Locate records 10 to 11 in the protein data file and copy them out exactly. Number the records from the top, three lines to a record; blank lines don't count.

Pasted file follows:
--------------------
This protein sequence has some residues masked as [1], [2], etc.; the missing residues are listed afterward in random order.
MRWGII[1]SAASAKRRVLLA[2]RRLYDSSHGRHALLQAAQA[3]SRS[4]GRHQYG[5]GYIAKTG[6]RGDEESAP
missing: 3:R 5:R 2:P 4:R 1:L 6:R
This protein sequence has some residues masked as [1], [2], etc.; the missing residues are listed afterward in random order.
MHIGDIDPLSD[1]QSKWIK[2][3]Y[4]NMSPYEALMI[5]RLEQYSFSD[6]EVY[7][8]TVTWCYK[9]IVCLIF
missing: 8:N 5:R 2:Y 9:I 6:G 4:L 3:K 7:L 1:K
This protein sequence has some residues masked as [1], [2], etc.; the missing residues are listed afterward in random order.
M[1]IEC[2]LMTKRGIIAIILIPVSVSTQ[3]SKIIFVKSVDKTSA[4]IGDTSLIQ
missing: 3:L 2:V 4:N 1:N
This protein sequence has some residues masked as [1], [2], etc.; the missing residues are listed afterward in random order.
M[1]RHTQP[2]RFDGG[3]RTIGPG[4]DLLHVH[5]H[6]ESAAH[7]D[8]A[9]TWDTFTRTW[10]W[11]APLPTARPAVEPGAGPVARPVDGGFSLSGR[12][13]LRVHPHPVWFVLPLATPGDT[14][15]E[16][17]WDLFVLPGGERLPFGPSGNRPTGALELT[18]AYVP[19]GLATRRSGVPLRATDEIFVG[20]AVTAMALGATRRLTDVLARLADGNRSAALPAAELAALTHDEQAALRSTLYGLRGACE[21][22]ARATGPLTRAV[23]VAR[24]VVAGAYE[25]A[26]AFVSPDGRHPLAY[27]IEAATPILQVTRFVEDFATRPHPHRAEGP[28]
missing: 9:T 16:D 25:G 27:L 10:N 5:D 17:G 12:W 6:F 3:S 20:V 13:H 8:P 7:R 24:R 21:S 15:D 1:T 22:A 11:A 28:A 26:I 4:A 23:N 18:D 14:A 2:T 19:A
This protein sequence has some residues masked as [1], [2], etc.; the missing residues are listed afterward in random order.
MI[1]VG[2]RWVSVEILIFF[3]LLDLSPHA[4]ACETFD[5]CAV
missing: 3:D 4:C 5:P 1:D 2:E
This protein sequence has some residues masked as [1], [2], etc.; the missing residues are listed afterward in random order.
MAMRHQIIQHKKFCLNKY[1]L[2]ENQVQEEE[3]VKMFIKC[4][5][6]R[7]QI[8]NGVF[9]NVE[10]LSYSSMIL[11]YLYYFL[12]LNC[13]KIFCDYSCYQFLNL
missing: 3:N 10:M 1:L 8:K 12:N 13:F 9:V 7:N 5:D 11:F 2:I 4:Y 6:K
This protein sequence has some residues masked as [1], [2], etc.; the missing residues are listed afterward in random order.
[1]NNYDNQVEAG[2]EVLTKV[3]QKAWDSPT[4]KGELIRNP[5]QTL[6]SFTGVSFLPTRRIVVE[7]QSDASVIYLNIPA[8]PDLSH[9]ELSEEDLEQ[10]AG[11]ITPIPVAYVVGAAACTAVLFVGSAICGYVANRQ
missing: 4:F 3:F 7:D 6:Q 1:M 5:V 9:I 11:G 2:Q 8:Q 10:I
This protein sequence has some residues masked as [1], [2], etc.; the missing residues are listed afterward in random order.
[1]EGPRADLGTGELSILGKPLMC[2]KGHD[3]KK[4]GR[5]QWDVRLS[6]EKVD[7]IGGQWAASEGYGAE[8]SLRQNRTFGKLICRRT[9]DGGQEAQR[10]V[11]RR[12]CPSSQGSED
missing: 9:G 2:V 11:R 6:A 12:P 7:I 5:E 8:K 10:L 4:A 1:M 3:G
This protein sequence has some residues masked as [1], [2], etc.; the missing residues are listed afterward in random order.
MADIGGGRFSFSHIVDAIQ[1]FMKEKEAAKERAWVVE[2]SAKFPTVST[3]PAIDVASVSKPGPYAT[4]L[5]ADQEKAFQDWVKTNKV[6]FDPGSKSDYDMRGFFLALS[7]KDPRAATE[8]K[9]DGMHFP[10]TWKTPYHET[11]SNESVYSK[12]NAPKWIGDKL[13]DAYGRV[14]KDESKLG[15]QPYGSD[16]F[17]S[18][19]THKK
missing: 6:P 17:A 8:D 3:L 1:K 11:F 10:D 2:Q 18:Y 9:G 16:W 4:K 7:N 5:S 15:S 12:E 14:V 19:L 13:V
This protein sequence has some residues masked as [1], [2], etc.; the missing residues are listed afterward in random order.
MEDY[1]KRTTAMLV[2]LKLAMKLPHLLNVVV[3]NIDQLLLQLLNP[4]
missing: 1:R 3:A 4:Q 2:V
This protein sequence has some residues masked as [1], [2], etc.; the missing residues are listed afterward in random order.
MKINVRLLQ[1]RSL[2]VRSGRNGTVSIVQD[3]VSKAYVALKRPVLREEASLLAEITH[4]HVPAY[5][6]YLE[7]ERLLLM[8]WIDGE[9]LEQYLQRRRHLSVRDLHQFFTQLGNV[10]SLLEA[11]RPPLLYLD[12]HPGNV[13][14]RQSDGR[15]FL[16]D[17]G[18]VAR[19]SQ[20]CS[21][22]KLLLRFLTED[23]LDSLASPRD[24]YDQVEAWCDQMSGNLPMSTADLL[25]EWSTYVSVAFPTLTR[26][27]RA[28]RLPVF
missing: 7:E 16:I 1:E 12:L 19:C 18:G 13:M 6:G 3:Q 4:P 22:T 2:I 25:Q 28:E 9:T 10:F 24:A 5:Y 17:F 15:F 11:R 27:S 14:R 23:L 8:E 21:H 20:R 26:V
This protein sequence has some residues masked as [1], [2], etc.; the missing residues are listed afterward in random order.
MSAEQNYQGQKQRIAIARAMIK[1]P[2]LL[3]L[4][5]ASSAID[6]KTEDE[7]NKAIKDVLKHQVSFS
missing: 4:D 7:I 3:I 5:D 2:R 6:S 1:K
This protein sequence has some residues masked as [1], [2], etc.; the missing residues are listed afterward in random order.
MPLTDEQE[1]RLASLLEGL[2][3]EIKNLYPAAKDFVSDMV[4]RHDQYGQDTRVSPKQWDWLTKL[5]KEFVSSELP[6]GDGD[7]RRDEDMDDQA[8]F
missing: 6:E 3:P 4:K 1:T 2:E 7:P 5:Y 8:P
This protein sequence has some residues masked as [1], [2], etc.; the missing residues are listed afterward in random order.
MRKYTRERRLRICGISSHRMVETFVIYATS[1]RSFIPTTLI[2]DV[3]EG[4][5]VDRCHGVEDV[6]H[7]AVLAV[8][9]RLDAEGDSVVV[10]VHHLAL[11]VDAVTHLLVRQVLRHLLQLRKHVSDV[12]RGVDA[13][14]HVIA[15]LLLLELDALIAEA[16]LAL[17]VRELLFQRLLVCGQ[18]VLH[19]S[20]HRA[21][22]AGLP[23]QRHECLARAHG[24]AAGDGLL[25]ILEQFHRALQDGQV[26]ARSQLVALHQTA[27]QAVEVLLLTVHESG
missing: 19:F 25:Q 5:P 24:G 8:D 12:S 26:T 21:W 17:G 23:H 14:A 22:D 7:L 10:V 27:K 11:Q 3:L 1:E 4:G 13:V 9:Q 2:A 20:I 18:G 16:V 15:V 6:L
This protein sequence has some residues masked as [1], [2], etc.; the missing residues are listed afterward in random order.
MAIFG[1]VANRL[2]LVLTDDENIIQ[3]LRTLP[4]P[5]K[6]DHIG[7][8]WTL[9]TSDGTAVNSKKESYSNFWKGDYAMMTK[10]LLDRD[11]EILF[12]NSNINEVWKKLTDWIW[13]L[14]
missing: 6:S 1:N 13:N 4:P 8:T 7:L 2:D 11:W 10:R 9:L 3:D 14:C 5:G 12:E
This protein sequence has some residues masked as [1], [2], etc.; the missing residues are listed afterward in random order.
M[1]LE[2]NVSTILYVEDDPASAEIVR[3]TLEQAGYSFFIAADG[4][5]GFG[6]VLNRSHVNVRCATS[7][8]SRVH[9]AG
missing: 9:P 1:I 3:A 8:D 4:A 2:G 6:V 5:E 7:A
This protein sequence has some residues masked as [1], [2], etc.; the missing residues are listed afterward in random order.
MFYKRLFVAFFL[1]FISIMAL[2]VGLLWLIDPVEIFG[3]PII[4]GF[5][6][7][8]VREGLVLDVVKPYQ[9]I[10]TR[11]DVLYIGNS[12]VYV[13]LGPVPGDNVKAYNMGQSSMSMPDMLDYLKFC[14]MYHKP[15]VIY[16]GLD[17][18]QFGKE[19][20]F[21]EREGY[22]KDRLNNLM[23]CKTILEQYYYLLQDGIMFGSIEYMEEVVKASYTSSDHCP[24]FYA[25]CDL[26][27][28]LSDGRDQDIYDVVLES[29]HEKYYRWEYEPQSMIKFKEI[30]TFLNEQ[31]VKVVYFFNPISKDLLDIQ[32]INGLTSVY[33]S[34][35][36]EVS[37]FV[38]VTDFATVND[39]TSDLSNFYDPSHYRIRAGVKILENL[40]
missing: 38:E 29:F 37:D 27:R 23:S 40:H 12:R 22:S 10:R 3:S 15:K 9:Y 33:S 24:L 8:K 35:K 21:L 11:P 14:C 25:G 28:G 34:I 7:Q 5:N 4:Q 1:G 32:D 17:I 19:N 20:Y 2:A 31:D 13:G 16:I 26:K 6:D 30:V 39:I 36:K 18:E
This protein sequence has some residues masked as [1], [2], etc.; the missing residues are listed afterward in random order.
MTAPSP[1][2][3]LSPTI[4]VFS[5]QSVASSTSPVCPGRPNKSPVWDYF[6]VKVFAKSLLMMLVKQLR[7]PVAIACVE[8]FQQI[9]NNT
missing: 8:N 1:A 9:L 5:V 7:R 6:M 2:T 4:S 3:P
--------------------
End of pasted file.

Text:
This protein sequence has some residues masked as [1], [2], etc.; the missing residues are listed afterward in random order.
MEDY[1]KRTTAMLV[2]LKLAMKLPHLLNVVV[3]NIDQLLLQLLNP[4]
missing: 1:R 3:A 4:Q 2:V
This protein sequence has some residues masked as [1], [2], etc.; the missing residues are listed afterward in random order.
MKINVRLLQ[1]RSL[2]VRSGRNGTVSIVQD[3]VSKAYVALKRPVLREEASLLAEITH[4]HVPAY[5][6]YLE[7]ERLLLM[8]WIDGE[9]LEQYLQRRRHLSVRDLHQFFTQLGNV[10]SLLEA[11]RPPLLYLD[12]HPGNV[13][14]RQSDGR[15]FL[16]D[17]G[18]VAR[19]SQ[20]CS[21][22]KLLLRFLTED[23]LDSLASPRD[24]YDQVEAWCDQMSGNLPMSTADLL[25]EWSTYVSVAFPTLTR[26][27]RA[28]RLPVF
missing: 7:E 16:I 1:E 12:L 19:C 18:G 13:M 6:G 3:Q 4:P 22:T 2:I 25:Q 28:E 9:T 10:F 24:A 5:Y 17:F 15:F 11:R 27:S 14:R 23:L 8:E 21:H 20:R 26:V